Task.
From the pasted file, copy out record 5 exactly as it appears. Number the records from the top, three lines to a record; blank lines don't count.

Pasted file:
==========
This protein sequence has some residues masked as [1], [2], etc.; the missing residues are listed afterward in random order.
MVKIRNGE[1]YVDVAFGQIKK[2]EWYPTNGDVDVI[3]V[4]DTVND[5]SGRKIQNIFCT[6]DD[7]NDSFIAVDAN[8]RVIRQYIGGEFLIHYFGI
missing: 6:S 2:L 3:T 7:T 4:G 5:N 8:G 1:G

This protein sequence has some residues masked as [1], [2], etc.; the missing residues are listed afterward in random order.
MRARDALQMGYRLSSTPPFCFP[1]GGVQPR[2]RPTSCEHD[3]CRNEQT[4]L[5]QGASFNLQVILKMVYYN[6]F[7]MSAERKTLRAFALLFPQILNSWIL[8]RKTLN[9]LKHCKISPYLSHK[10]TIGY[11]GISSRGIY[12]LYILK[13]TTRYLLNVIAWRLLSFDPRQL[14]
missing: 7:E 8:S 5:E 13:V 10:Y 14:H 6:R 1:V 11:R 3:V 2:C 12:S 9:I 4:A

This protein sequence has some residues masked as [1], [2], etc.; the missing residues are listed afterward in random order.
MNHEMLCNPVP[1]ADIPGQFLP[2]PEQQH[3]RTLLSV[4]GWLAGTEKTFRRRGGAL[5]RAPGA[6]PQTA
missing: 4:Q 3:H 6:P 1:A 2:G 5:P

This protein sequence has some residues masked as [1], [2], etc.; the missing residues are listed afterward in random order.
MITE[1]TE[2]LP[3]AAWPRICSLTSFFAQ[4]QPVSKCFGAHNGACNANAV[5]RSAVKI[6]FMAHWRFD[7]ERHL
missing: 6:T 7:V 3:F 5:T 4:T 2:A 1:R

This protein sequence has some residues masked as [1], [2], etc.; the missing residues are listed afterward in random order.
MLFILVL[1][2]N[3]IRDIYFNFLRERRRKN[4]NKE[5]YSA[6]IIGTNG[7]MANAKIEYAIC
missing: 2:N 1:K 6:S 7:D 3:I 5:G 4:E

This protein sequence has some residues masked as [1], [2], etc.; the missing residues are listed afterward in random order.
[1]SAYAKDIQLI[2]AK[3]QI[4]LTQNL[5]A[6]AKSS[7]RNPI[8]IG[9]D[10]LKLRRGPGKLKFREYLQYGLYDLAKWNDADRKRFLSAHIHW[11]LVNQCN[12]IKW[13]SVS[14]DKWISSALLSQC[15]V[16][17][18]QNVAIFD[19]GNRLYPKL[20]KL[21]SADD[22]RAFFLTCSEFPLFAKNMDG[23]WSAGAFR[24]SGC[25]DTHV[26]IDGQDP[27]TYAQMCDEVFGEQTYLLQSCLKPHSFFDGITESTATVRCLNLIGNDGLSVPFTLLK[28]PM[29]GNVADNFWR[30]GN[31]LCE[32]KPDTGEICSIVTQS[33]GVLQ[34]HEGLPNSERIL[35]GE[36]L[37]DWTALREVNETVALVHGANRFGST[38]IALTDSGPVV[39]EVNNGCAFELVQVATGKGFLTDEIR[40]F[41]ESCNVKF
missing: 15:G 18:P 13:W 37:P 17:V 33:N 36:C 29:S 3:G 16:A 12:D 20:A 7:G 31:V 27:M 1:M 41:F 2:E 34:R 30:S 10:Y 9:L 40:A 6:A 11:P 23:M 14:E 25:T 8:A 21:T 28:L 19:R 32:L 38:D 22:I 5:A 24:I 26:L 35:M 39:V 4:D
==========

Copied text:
This protein sequence has some residues masked as [1], [2], etc.; the missing residues are listed afterward in random order.
MLFILVL[1][2]N[3]IRDIYFNFLRERRRKN[4]NKE[5]YSA[6]IIGTNG[7]MANAKIEYAIC
missing: 2:N 1:K 6:S 7:D 3:I 5:G 4:E